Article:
Recent results from the Phi Delta Kappa/Gallup poll show that the public holds this nugget of conventional wisdom in high regard: it's the quality of teaching that matters, not the quantity of teachers employed. Three out of four respondents reported that more effective teachers with larger classes would have a greater impact on student learning than less effective peers with smaller classes. But wait, isn't class size usually a sacred cow among parents and teachers?! What gives? Seems like here it's an issue of wording. If only the tradeoff of small class size were presented like this more often, then its status as a sacred cow might not hold up much longer.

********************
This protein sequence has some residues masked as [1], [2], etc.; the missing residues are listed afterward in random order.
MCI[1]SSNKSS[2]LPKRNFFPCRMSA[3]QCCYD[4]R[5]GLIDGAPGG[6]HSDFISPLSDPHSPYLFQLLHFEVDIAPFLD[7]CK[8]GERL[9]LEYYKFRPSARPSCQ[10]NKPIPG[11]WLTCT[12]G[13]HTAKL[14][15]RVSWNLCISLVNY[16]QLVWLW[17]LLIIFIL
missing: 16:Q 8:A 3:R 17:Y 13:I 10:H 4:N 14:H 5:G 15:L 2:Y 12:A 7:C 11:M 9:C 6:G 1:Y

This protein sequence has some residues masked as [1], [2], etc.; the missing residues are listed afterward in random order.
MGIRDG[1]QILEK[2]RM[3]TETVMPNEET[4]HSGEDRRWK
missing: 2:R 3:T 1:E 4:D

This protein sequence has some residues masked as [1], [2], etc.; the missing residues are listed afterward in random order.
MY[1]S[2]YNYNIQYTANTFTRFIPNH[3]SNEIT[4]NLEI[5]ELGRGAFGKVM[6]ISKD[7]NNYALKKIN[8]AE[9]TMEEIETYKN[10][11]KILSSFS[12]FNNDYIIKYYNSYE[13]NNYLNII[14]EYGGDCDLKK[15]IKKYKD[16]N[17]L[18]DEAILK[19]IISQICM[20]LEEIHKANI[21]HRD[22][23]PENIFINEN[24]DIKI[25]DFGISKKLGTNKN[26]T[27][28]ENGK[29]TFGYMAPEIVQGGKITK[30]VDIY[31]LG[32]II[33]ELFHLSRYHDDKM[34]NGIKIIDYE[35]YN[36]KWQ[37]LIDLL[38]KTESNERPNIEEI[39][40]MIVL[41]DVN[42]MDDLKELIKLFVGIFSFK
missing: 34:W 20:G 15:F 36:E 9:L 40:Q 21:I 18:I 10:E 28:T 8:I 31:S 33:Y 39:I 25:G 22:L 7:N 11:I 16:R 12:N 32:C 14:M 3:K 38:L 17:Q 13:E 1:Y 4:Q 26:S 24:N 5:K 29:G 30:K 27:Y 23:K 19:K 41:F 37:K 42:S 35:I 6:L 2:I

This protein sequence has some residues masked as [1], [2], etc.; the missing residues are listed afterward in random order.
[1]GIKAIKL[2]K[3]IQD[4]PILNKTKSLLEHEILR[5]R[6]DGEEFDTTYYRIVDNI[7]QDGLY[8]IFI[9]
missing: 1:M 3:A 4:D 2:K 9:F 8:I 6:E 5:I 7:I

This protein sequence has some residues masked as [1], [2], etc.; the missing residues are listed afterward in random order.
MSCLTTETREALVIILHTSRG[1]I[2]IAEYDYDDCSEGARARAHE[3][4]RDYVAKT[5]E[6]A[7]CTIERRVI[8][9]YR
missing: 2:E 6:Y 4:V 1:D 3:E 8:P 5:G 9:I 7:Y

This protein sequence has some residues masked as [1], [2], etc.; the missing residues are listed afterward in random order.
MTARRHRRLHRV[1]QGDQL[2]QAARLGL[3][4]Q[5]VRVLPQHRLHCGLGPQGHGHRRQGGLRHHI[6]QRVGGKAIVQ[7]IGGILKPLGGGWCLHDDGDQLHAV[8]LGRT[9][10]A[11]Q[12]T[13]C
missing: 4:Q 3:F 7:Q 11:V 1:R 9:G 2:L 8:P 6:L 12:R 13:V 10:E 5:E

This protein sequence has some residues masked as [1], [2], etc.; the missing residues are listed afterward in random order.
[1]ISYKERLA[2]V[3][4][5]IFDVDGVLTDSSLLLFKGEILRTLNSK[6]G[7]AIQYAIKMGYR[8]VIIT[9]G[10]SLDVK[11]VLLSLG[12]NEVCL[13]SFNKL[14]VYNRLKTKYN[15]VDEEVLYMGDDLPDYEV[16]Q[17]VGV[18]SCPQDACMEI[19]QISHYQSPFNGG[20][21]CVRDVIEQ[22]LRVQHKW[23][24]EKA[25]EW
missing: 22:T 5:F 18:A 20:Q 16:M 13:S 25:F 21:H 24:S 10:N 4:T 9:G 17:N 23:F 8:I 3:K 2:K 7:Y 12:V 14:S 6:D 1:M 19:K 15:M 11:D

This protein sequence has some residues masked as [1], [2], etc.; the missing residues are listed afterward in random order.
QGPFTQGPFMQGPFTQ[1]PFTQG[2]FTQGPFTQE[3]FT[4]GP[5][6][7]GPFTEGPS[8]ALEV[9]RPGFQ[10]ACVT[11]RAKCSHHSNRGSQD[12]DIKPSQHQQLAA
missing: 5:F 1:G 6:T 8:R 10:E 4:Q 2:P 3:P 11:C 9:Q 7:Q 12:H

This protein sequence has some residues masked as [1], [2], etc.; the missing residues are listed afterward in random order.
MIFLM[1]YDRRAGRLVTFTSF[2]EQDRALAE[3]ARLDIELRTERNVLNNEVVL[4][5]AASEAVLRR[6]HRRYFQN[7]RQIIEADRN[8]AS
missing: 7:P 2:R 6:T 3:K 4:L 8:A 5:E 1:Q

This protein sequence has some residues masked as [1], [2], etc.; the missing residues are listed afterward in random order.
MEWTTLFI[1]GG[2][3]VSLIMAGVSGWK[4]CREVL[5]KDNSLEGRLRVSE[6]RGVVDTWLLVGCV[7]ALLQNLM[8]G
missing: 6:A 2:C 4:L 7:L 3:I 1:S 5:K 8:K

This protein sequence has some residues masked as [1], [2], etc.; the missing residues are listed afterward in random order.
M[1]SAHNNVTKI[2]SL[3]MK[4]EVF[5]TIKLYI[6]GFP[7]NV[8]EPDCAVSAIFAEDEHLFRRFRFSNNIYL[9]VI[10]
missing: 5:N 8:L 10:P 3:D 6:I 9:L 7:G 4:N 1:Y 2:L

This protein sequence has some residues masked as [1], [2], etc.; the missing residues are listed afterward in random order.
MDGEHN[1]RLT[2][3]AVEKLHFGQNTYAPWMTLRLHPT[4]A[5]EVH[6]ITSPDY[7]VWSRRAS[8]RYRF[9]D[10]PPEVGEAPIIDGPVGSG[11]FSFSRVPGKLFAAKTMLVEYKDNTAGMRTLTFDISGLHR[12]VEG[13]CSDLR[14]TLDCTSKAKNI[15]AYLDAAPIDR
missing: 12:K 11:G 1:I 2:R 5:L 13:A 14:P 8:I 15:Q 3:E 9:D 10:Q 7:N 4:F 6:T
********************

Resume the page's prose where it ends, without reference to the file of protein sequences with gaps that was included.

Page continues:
The poll also posed the question of what makes a quality teacher. More than two-thirds of respondents believe that a teacher's ability to teach is more the result of natural talent than college training. Before starting a doomsday scenario where teacher training becomes a moot point, here's the good news: there are certain qualities that we can reliably select for in teacher candidates and even selection models to follow. Programs like Teach For America have become leaders in creating a process that reliably selects for these qualities. Imagine the potential impact, at scale, if traditional teacher preparation programs paired high selectivity with rigorous training. Now that would be quality!